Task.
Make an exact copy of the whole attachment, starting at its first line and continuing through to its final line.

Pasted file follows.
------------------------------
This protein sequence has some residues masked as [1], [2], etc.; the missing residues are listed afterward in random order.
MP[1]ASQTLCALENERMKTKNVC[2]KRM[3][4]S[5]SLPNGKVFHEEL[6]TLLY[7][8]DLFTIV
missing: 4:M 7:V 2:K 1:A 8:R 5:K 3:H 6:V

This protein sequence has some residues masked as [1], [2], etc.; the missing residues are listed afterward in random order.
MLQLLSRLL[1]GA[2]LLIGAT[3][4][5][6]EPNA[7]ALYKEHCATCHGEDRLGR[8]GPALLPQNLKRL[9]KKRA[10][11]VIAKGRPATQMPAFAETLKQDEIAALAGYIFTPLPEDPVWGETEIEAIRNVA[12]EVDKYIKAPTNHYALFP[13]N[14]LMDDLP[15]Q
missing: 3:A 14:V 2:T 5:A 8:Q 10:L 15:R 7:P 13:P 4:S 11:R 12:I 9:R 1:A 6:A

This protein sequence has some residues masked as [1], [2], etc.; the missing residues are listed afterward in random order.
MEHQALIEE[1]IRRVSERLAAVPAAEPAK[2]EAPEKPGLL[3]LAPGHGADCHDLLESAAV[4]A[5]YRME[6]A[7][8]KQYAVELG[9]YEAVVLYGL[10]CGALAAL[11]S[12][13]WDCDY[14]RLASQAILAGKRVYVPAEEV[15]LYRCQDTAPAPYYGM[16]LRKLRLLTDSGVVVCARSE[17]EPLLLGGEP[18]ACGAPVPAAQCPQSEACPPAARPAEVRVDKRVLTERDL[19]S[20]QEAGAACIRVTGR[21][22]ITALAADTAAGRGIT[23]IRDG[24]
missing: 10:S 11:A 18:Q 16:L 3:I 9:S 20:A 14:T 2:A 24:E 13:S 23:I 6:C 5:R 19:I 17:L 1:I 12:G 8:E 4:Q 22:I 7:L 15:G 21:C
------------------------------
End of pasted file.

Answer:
This protein sequence has some residues masked as [1], [2], etc.; the missing residues are listed afterward in random order.
MP[1]ASQTLCALENERMKTKNVC[2]KRM[3][4]S[5]SLPNGKVFHEEL[6]TLLY[7][8]DLFTIV
missing: 4:M 7:V 2:K 1:A 8:R 5:K 3:H 6:V

This protein sequence has some residues masked as [1], [2], etc.; the missing residues are listed afterward in random order.
MLQLLSRLL[1]GA[2]LLIGAT[3][4][5][6]EPNA[7]ALYKEHCATCHGEDRLGR[8]GPALLPQNLKRL[9]KKRA[10][11]VIAKGRPATQMPAFAETLKQDEIAALAGYIFTPLPEDPVWGETEIEAIRNVA[12]EVDKYIKAPTNHYALFP[13]N[14]LMDDLP[15]Q
missing: 3:A 14:V 2:T 5:A 8:Q 10:L 15:R 7:P 13:P 4:S 11:R 12:I 9:R 1:A 6:A

This protein sequence has some residues masked as [1], [2], etc.; the missing residues are listed afterward in random order.
MEHQALIEE[1]IRRVSERLAAVPAAEPAK[2]EAPEKPGLL[3]LAPGHGADCHDLLESAAV[4]A[5]YRME[6]A[7][8]KQYAVELG[9]YEAVVLYGL[10]CGALAAL[11]S[12][13]WDCDY[14]RLASQAILAGKRVYVPAEEV[15]LYRCQDTAPAPYYGM[16]LRKLRLLTDSGVVVCARSE[17]EPLLLGGEP[18]ACGAPVPAAQCPQSEACPPAARPAEVRVDKRVLTERDL[19]S[20]QEAGAACIRVTGR[21][22]ITALAADTAAGRGIT[23]IRDG[24]
missing: 10:S 11:A 18:Q 16:L 3:I 9:S 20:A 14:T 2:A 24:E 13:S 23:I 6:C 5:R 19:I 17:L 1:I 12:G 8:E 4:Q 22:I 7:L 15:G 21:C